Far above Cayuga wine

29 October 2009
By Tom Mansell

Lucas Vineyards Cayuga White 2008

lucasCW

Appellation: Finger Lakes
Grape: Cayuga White
ABV: 11%
RS: 2.4% (wow, it’s been a while since I reviewed a non-dry wine, eh?)
Price Point: $9
Closure: Extruded synthetic (boo! If you’re going synthetic, then I much prefer molded to extruded, aesthetically speaking)

Technical Notes: Machine-harvested, crushed and destemmed. 19 {Brix} and {chaptalized} to 20, and fermented dry. Total acidity 10.1 g/L, pH 3.0. Filtered and cold-stabilized. Back-sweetened before bottling. (Thanks to winemaker Jeff Houck for the info. Follow him on twitter @LucasWineTalk)

Hedonic Notes: A tutti-frutti nose comes up, with grapefruit, apple, and canteloupe. On the palate, electric acidity is balanced by considerable residual sugar (aside: I always write tasting notes before I receive the technical info), with a loooong finish of mashed banana and a slight metallic note that may just be the tingling of the acidity on my tounge. Like licking the lid of a jar of baby food, or maybe a battery. A hint, just a hint, of labrusca creeps in on the finish, but it’s certainly not a dominant characteristic.

Rating: corkcorkcorknocorknocork 3 out of 5 corks for a pretty good easy drinker.

Science! Grape Profile: Cayuga White

Listen up. Cayuga White is THE MOST IMPORTANT HYBRID in the Finger Lakes.
Cayuga White was released by Cornell in 1972 and has been the most successful hybrid wine grape Cornell has released (The others are Noiret, Corot Noir, Valvin Muscat, Melody, Horizon, Chardonel, GR7 (Geneva Red 7), and Traminette, along with a host of table grapes.) It is a cross between Seyval blanc (a French-American hybrid) and Schuyler (Zinfandel x Ontario). Many wineries sell it as a varietal wine, and it performs pretty well around here. It ripens reliably and provides interesting, fruity aromas with very little labrusca foxy aroma. You’ll find it all over the Finger Lakes, on its own and blended with other aromatic whites like Riesling, and in dry or semi-dry styles. Sometimes “cotton candy” is used as an aroma descriptor. Anecdotally, Cayuga White’s labrusca overtones increase with increasing ripeness. Perhaps the enzyme that synthesizes the foxy aroma compound methyl anthranilate increases with ripening time. That enzyme only been recently discovered, and looking at the expression vs. time data (Wang and DeLuca, “The biosynthesis and regulation of biosynthesis of Concord grape fruit esters, including ‘foxy’ methylanthranilate”, The Plant Journal, 2005, linked above), it seems that expression of this enzyme increases with ripening as well, so that makes sense.

Digg This
Reddit This
Stumble Now!
Buzz This
Vote on DZone
Share on Facebook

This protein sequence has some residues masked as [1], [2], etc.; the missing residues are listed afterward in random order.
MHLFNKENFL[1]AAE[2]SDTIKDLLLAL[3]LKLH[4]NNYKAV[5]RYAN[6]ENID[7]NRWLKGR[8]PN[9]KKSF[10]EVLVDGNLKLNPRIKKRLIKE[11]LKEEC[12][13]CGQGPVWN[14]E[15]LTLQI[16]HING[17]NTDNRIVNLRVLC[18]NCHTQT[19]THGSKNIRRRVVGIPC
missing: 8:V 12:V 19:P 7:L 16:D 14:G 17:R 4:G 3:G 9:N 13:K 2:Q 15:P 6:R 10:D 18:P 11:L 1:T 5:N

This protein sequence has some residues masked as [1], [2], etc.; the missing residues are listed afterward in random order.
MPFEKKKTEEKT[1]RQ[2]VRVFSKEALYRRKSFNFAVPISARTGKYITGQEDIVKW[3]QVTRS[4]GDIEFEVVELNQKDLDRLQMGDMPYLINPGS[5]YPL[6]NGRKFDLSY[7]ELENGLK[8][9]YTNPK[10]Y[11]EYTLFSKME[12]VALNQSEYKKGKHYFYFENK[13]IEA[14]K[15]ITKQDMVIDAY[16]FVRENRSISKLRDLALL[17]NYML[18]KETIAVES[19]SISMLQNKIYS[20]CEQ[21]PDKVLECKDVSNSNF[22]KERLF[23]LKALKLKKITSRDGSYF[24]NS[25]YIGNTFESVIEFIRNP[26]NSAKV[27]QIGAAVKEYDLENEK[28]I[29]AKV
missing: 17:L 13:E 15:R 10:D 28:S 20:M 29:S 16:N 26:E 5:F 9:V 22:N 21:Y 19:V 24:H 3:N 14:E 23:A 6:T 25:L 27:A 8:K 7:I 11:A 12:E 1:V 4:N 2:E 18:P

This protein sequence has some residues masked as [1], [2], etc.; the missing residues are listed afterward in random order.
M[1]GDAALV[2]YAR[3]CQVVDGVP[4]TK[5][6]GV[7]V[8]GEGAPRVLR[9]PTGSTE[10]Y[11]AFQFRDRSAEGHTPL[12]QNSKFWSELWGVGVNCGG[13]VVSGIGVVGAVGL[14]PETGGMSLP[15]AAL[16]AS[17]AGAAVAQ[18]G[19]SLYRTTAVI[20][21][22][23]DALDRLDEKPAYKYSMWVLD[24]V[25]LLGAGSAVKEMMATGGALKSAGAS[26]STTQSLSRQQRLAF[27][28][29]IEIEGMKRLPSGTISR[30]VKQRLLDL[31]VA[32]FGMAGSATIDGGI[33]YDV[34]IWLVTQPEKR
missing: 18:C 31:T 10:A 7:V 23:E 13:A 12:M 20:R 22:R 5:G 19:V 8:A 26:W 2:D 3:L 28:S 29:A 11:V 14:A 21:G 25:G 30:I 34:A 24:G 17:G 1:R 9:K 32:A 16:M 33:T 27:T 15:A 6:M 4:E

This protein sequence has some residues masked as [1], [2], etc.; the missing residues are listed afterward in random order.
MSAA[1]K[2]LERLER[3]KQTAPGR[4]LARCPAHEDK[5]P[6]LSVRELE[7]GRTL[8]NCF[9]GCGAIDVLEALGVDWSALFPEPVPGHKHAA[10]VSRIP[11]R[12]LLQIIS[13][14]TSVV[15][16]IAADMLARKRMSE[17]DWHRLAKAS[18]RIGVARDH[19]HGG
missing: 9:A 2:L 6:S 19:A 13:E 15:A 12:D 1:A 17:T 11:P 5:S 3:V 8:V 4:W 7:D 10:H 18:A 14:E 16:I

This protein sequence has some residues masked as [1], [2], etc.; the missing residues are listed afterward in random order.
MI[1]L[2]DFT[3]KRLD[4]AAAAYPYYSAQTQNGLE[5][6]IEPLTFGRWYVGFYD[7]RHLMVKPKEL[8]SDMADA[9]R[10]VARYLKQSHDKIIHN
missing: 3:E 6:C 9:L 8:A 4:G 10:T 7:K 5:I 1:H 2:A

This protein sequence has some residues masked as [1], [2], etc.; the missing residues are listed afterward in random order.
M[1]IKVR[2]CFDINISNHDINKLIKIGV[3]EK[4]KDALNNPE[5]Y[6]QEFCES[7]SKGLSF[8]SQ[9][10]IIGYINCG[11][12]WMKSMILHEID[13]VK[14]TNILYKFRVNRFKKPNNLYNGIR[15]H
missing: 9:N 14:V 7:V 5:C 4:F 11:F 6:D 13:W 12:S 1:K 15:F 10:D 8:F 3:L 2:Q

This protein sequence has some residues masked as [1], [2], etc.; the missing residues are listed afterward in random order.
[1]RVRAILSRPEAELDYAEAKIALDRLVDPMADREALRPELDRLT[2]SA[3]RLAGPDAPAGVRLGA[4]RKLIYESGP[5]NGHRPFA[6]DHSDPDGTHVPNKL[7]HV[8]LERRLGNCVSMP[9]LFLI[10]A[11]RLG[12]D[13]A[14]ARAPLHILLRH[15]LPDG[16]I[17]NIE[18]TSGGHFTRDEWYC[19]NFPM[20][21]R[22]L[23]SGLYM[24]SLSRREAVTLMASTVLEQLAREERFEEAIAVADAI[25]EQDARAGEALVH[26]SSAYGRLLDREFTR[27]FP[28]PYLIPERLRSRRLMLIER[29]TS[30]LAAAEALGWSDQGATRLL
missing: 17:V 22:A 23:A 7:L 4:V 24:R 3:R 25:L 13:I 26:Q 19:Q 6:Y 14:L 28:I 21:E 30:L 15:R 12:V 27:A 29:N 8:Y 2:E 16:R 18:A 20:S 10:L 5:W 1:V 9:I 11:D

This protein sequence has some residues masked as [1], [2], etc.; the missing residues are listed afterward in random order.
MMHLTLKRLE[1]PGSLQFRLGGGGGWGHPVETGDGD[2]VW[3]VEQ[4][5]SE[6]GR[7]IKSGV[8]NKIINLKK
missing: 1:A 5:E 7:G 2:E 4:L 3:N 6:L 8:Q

Bookmark this on Delicious
Kick It on DotNetKicks.com
Shout it
Share on LinkedIn
Bookmark this on Technorati
Post on Twitter
Google Buzz (aka. Google Reader)

Tags: , , , , ,

5 Responses to Far above Cayuga wine

  1. Lenn Thompson on 30 October 2009 at 9:05 am

    Why is it the most important hybrid in the Finger Lakes?

    That’s a bold statement in a land of many hybrids. Are you saying it’s important because its a workhorse for many varietal wines and blends — or because of the rumors that it tops off so many middle-of-the-road rieslings?

  2. [...] Far above Cayuga wine « Ithacork: Wine and Science in the Finger Lakes ithacork.wordpress.com/2009/10/29/far-above-cayuga-wine – view page – cached RS: 2.4% (wow, it’s been a while since I reviewed a non-dry wine, eh?) Price Point: $9 Closure: Extruded synthetic (boo! If you’re going synthetic, then I much prefer molded to extruded,… (Read more)RS: 2.4% (wow, it’s been a while since I reviewed a non-dry wine, eh?) Price Point: $9 Closure: Extruded synthetic (boo! If you’re going synthetic, then I much prefer molded to extruded, aesthetically speaking) (Read less) — From the page [...]

  3. Tom Mansell on 30 October 2009 at 9:49 am

    I don’t know acreage but this is one hybrid that wineries are proud of. You’ll find it in all kinds of blends and tasting room staff are proud to let you know that it’s a Cornell grape. I would also argue that it makes the most widely acceptable varietal wines.

  4. Lenn Thompson on 30 October 2009 at 10:00 am

    I guess it depends on how you define widely acceptable — and certainly needs the “table wine” caveat. Vidal ice wines have pretty well broken through the barrier between hybrids and vinifera.

    Traminette, though not my favorite, seems pretty widely made too, but I agree, probably not as popular as Cayuga.

  5. [...] impressed me, showing a great “Naked” Chardonnay, good sparklers (one made from Cayuga White), and other nice wines, including Riesling and Pinot Noir. Unfortunately, this Chambourcin [...]

Leave a Reply

Your email address will not be published. Required fields are marked *

*

More in Tasting Notes (5 of 5 articles)